Each treatment consisted in a deep intramuscular injection of one ampoule of test formulations in the upper outer quarter of the gluteus maximus. Each injection was performed within 10 minutes after preparation of the syringe and lasted 3-5 seconds. The intensity of pain at the injection site was evaluated by subjects and recorded on case report forms using the 100 mm Visual Analogue Scale.
Statistical elaboration was performed by STAT100 release 1.26 for Windows 95. Data are imported in statistical software from Microsoft Excel by means of copy/paste function, printed and manually checked before starting the elaboration. All variables were described with N, mean, standard deviation, standard error of the mean.
‘t-test’ was performed to compare the reference compound (Artrosilene®) against saline to verify the efficiency of the test.
ANOVA (One Way replicated measures) was performed to compare the pH-response profile of ketoprofen. Dunnett's test was applied.
Results are reported in Table 8, where VAS numbers are compared with rat winks numbers.
A correlation between the number of winks in rats and VAS (Visual Analogue Scale) number in humans has in fact been confirmed in our experiments.
Table 8 reports a summary of the results achieved with different formulations (relevant compositions are reported in Table 9). VAS number was taken immediately after injection, while rat winks were counted 15 seconds after instillation in rat's eye.
The correlation between VAS and number of winks in rats after administration of the same formulations is outlined in
Aqueous formulations of ketoprofen lysine salt (KSL) (80 mg/mL) and KSL formulations (80 nmg/mL) containing sodium bicarbonate (4 mg/mL) with pH in the range between 7.0 and 9.5 were tested. As a reference standard Artrosilene® fiale and a sodium chloride 0.9% solution were used. Results in the rat wink test showed that the number of winks was higher for the formulations with a pH value at the extreme limit of the investigated range.
The concave-shaped curve obtained from these experiments showed that formulations with intermediate pH value were better tolerated (i.e. the number of winks are closer to the value obtained with the saline isotonic solution).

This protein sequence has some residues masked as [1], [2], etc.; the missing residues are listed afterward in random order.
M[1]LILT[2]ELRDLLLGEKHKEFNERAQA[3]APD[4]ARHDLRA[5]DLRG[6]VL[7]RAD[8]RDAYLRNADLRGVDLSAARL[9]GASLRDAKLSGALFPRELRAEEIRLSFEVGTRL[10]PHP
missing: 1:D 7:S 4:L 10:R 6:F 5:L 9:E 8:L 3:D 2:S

An aqueous solution of KSL showed a minimum value at pH 8.5, with lower winking values in the range of pH between 8.0 and 9.5.
The aqueous solution of KSL+sodium bicarbonate showed the minimum winking effect at pH 8.0, with lower values in the pH range between 7.5 and 9.0. The experiment was performed in duplicate, testing formulations with the sane compositions, but of different batches, obtaining the same results in both experimental sets.
From an analysis of experimental data we have observed that the winks number caused by formulations with a pH in the range between 8.0 and 9.0 (KSL solutions and KSL+bicarbonate solutions) was comparably lower. In this pH range the effect on the reduction of the number of winks was significant. On the other side the osmolality didn't seem to have an effect on winks number.
In the second part of the study, the number of winks of KSL formulations was related to the VAS obtained testing in human the same formulations. A correlation with R=0.778 was found and it was noticed that formulations with higher pH were also better tolerated in humans showing lower VAS values. In fact, focusing on the formulation at pH 8.5, it was found, as it is shown on the table 8, that its mean VAS value (20.4) is much lower than Artrosilene® fiale formulation (mean: 43.8). Moreover, 6.25% of the patients treated with pH 8.5 formulation showed a VAS value≧50 and no patient showed a VAS number≧75, while 41% of patients to whom Artrosilene® fiale was injected showed a VAS value≧50 and 15.8% showed a VAS≧75.
As shown in table 8, the VAS values of Artrosilene obtained from different clinical trials and performed in different clinical centres, are comparable.
This result was confirmed by winking test. In fact for Artrosilene® fiale a winking number of 9.49 was found, remarkably higher than 1.9 value found for the formulation at pH 8.5.
Considering the results obtained in the rat wink test and the correlation between VAS and winks number, we conclude that formulations with pH in the range between 8.0 and 9.0 are less painful. The preferred formulation which causes no pain upon injection is then an aqueous formulation having a pH of about 8.5.